#include <crypt.h> char *crypt(const char *key, const char *salt);
#include <unistd.h> char *crypt(const char *key, const char *salt);
The crypt() function encodes strings suitable for secure storage as passwords. It generates the password hash given the key and salt.
The key argument is the plain text password to be encrypted.
If the first character of salt is “$”, crypt() uses crypt.conf(4) to determine which shared module to load for the encryption algorithm. The algorithm name crypt() uses to search in crypt.conf is the string between the first and second “$”, or between the first “$” and first “,” if a “,” comes before the second “$”.
If the first character of salt is not “$”, the algorithm described on crypt_unix(5) is used.
Upon successful completion, crypt() returns a pointer to the encoded string. Otherwise it returns a null pointer and sets errno to indicate the error.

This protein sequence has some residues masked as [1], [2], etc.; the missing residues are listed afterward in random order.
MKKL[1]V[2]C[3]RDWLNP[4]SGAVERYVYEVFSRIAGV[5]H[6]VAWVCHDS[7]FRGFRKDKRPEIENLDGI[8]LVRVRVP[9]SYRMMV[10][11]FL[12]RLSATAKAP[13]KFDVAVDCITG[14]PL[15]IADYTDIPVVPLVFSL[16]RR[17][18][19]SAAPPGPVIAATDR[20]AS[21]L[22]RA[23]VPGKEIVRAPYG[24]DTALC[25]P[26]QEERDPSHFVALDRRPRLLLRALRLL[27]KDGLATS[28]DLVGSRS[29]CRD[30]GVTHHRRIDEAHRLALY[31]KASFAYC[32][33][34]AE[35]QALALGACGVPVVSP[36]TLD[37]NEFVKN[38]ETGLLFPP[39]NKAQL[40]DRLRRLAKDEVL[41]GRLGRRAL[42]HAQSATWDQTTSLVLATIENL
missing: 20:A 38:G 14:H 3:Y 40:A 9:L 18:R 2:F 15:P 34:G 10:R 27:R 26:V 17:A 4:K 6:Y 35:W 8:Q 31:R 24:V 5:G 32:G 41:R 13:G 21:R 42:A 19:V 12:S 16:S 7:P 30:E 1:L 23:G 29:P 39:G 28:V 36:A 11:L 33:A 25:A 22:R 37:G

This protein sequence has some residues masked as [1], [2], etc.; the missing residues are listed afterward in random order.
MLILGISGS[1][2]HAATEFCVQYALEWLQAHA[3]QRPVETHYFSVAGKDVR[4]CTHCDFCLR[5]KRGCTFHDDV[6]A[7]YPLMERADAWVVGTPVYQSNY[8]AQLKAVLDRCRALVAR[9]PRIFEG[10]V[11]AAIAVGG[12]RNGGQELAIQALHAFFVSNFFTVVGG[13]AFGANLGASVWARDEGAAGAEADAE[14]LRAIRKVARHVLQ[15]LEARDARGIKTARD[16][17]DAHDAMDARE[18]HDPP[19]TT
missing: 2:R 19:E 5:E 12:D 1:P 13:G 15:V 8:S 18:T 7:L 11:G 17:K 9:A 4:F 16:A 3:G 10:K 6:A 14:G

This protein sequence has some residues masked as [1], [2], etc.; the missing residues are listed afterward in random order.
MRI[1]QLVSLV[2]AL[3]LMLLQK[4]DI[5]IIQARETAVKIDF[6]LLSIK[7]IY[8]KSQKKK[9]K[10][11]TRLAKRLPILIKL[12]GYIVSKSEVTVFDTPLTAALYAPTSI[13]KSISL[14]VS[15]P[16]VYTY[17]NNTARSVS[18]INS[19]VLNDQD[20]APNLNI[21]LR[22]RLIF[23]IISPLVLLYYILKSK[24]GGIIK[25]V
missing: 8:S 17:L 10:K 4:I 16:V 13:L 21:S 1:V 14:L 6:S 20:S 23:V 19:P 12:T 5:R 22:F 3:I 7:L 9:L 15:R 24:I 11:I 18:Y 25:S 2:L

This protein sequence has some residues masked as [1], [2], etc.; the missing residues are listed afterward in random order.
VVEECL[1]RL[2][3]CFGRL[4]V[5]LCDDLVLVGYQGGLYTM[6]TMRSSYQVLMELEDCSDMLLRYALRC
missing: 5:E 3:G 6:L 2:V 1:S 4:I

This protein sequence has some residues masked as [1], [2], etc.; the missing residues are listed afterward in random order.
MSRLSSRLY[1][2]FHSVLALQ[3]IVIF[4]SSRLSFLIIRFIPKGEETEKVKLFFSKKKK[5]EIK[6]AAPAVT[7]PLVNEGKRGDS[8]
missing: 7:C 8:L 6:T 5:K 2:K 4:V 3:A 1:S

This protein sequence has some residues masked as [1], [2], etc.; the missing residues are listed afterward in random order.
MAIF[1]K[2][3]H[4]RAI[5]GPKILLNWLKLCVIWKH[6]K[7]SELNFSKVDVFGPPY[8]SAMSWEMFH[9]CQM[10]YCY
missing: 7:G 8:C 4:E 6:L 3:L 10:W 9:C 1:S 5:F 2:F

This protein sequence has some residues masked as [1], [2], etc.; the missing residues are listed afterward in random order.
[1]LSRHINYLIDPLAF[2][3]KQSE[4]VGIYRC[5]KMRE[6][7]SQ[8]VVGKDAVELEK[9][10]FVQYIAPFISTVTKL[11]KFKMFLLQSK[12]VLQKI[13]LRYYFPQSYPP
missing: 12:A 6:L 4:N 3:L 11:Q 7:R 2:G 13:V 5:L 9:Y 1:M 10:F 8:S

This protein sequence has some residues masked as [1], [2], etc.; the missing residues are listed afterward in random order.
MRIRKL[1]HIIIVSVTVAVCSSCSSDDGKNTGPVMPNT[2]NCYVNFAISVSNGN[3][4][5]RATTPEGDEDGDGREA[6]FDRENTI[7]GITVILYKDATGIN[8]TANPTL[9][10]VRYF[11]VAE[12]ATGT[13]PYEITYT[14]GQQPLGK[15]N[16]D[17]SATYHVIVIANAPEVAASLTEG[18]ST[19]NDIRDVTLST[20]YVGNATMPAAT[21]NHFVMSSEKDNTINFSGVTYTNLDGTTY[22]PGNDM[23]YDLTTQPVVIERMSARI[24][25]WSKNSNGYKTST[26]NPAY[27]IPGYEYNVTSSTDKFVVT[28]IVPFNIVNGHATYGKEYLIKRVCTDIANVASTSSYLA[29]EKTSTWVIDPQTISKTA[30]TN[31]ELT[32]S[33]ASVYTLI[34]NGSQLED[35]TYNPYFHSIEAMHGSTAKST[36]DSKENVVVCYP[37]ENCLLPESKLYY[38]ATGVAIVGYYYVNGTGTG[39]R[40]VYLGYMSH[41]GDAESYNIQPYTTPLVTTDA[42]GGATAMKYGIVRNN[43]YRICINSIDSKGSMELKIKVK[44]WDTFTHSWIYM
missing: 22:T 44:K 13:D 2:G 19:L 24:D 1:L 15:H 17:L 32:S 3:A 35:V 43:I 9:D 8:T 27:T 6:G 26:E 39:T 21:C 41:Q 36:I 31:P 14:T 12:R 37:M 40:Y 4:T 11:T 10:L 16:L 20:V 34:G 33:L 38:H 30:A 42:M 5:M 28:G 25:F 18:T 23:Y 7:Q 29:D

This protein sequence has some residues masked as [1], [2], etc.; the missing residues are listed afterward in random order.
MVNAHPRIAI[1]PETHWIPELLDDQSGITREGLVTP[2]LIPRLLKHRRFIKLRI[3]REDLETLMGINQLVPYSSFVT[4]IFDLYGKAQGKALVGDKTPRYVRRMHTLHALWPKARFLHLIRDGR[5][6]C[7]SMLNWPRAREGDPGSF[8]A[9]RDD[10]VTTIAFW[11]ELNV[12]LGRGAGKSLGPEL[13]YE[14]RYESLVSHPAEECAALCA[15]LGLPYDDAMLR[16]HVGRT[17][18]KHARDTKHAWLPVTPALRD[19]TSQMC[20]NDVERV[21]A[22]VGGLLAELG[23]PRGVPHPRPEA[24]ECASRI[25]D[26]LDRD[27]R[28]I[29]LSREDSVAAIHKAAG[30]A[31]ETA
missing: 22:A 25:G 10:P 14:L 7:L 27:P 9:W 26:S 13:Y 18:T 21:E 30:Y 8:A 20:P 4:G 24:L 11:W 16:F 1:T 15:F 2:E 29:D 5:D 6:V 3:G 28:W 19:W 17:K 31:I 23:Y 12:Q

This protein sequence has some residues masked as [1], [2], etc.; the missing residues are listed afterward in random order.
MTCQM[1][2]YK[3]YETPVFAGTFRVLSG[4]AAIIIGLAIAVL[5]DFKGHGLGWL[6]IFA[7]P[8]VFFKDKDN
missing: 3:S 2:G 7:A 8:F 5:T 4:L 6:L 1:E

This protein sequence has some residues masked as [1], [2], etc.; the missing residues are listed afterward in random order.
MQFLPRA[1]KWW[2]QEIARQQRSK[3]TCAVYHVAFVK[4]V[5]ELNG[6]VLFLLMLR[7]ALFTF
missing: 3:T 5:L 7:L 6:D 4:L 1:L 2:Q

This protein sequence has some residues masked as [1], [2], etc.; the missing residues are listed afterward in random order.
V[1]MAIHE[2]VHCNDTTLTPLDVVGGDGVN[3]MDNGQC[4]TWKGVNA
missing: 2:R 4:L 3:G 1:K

The return value points to static data that is overwritten by each call.
The crypt() function will fail if:
An entry in crypt.conf is invalid.
The required shared library was not found.
There is insufficient memory to generate the hash.
The functionality is not supported on this system.
The values returned by this function might not be portable among standard-conforming systems. See standards(5).
Applications should not use crypt() to store or verify user passwords but should use the functions described on pam(3PAM) instead.
See attributes(5) for descriptions of the following attributes: